If a 2020 MLB season comes to pass, then the game on the field might look unrecognizable to longtime fans of the game at the big league level. Already it seems likely that a universal DH and advertising on jerseys will be in place, and if players and owners reach a negotiated settlement on the structure of the 2020 season then the playoffs would likely expand to 16 teams. Now Bob Nightengale of USA Today reports that the two sides have discussed the possibility of games ending in ties and changing the format of extra innings.
"The two sides agreed in their proposal this week, obtained by USA TODAY Sports, that they will adopt the minor-league rule in 2020 that every inning after the ninth will start with a runner on second base. In the postseason, games will revert back to traditional rules.
"The union also wants to discuss with MLB the possibility of changing the substitution rules in extra innings, allowing players to re-enter the game among other possibilities."
Should MLB and the players decide to move forward with the season -- and should the COVID-19 pandemic allow it to be played -- then the calendar will be a compressed one, likely with few off days and multiple scheduled doubleheaders. As such, something like a 17-inning night game could seriously complicate matters. These steps would help avoid such a scenario.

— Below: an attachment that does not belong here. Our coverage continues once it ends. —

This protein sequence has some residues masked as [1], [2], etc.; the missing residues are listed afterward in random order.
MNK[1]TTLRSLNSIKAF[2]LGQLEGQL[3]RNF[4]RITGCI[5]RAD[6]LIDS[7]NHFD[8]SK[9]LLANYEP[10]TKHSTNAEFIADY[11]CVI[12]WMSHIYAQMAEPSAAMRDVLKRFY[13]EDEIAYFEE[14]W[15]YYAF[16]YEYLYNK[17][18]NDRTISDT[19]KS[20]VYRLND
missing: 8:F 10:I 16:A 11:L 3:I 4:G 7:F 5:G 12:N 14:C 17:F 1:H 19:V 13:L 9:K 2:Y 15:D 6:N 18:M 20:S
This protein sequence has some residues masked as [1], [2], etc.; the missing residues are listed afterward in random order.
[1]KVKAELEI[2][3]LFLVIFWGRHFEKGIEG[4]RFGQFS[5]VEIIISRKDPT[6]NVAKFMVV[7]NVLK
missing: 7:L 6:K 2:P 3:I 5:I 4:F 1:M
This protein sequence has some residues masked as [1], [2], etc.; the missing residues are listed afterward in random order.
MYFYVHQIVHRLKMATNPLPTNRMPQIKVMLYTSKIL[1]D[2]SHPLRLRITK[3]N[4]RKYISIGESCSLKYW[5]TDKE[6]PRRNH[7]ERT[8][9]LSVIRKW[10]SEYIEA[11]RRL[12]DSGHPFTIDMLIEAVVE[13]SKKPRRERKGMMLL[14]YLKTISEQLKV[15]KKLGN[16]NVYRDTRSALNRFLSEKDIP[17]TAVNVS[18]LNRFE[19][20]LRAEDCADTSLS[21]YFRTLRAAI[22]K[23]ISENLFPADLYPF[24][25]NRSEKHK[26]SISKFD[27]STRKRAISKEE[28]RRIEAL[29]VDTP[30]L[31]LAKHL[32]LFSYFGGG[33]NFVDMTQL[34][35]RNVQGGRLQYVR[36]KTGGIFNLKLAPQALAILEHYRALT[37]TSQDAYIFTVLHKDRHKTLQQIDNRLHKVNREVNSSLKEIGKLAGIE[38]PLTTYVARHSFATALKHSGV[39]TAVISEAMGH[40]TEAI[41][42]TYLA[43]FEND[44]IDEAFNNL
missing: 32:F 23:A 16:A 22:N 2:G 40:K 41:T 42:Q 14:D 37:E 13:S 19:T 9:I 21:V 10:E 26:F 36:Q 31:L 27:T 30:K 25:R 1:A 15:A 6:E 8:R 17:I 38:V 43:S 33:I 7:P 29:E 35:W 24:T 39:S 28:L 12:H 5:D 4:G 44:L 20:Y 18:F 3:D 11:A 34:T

As Nightengale notes, though, such changes could be considered beyond the 2020 season, but for now only 2020 is being discussed. MLB won't be flying blind with these measures, as the affiliated minor leagues have started each extra inning with a runner on second base. Per Nightengale, that change has already been agreed to, and perhaps calling regular season games ties after a certain number of innings would provide another layer of "protection" against those five- and six-hour slogs that pop up multiple times per year.
Taking such steps for 2020 is certainly understandable given the schedule constraints, but traditionalists will likely push back if these changes are made permanent.